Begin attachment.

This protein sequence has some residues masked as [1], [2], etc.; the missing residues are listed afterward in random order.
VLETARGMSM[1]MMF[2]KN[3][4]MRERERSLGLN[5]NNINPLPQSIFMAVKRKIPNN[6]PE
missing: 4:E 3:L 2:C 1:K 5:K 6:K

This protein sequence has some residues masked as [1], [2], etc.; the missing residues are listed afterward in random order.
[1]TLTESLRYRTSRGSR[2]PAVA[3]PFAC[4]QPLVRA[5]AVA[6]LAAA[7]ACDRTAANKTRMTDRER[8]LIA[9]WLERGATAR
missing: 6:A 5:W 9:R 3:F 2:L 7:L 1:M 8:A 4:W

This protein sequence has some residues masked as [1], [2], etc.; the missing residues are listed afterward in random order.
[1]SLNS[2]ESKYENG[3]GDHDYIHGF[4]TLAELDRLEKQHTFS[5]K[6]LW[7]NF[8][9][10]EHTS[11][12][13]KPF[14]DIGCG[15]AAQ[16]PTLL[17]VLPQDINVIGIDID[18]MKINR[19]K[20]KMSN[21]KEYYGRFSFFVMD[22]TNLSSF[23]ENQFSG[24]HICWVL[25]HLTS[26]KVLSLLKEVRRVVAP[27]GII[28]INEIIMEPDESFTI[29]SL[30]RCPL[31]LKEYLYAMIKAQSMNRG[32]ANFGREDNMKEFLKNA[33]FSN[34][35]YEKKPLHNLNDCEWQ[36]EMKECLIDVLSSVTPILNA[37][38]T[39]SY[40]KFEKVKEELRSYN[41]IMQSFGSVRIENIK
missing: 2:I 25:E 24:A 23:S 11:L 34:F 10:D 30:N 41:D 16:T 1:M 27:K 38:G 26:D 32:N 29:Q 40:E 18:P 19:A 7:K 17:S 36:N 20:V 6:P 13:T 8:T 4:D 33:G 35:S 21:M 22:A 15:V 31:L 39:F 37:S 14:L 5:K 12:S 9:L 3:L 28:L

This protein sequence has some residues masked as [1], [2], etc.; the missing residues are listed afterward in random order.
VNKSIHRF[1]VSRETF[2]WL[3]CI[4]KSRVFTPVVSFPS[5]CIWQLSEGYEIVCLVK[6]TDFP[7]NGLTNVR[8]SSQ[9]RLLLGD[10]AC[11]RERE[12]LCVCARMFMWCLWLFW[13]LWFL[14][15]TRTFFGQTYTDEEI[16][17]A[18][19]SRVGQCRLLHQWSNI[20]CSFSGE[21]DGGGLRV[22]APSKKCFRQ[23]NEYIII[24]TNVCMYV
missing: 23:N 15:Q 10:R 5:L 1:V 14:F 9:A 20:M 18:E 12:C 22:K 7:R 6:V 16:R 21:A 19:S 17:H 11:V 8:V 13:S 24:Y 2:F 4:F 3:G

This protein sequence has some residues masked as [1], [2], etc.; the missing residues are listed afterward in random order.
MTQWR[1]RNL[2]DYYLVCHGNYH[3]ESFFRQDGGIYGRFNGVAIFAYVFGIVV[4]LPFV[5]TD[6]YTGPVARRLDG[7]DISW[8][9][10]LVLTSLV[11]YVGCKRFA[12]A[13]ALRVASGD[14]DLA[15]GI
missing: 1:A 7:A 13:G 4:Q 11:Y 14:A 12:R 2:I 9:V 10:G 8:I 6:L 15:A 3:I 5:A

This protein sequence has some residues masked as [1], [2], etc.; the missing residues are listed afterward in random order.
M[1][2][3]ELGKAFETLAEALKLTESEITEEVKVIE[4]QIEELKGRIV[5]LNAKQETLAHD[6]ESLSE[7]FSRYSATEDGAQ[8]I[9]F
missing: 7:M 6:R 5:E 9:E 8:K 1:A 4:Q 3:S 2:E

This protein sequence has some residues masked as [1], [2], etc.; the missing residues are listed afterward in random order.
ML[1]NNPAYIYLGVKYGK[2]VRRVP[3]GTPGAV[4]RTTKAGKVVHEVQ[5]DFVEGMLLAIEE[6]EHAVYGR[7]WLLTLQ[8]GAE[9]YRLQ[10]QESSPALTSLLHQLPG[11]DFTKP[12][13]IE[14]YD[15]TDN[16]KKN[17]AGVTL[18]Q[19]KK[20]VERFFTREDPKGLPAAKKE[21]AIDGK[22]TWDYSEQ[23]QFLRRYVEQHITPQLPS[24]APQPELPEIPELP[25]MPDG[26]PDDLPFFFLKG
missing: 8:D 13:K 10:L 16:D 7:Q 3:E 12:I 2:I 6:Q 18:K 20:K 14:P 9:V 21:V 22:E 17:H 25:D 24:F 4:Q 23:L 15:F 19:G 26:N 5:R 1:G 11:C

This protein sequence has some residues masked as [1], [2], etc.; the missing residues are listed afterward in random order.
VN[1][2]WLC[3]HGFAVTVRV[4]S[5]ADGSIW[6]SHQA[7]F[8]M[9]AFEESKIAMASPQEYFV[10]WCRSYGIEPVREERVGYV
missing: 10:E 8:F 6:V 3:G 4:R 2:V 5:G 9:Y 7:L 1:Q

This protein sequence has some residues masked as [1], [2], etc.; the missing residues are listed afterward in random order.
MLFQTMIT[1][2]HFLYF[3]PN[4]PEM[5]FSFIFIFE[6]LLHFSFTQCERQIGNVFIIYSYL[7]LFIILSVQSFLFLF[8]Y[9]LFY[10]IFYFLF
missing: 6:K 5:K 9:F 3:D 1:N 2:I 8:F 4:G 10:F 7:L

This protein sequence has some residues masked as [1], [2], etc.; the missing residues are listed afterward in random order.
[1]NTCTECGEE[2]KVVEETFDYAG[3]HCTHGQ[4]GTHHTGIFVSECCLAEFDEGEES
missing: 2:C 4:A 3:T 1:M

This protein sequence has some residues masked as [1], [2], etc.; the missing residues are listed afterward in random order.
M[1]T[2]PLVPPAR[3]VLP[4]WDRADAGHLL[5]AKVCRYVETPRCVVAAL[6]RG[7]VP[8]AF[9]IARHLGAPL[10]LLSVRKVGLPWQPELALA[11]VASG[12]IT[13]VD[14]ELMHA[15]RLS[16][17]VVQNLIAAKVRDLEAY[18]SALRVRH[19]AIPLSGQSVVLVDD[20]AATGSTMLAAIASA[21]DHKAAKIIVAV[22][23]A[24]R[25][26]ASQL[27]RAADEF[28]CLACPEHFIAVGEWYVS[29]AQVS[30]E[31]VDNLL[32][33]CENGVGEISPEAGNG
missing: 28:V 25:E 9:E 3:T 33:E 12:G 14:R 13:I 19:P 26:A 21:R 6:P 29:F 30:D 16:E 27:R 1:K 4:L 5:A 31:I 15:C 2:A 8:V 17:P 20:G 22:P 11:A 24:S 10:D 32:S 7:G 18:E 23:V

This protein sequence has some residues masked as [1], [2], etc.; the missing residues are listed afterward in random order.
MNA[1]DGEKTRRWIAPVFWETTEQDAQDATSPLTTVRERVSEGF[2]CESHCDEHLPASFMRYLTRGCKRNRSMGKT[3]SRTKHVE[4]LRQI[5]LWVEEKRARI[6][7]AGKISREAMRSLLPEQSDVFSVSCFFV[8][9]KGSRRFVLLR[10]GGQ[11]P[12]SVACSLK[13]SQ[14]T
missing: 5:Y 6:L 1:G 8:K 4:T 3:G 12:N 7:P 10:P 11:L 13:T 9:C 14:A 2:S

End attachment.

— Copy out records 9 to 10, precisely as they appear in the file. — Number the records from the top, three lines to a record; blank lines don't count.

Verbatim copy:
This protein sequence has some residues masked as [1], [2], etc.; the missing residues are listed afterward in random order.
MLFQTMIT[1][2]HFLYF[3]PN[4]PEM[5]FSFIFIFE[6]LLHFSFTQCERQIGNVFIIYSYL[7]LFIILSVQSFLFLF[8]Y[9]LFY[10]IFYFLF
missing: 6:K 5:K 9:F 3:D 1:N 2:I 8:F 4:G 10:F 7:L

This protein sequence has some residues masked as [1], [2], etc.; the missing residues are listed afterward in random order.
[1]NTCTECGEE[2]KVVEETFDYAG[3]HCTHGQ[4]GTHHTGIFVSECCLAEFDEGEES
missing: 2:C 4:A 3:T 1:M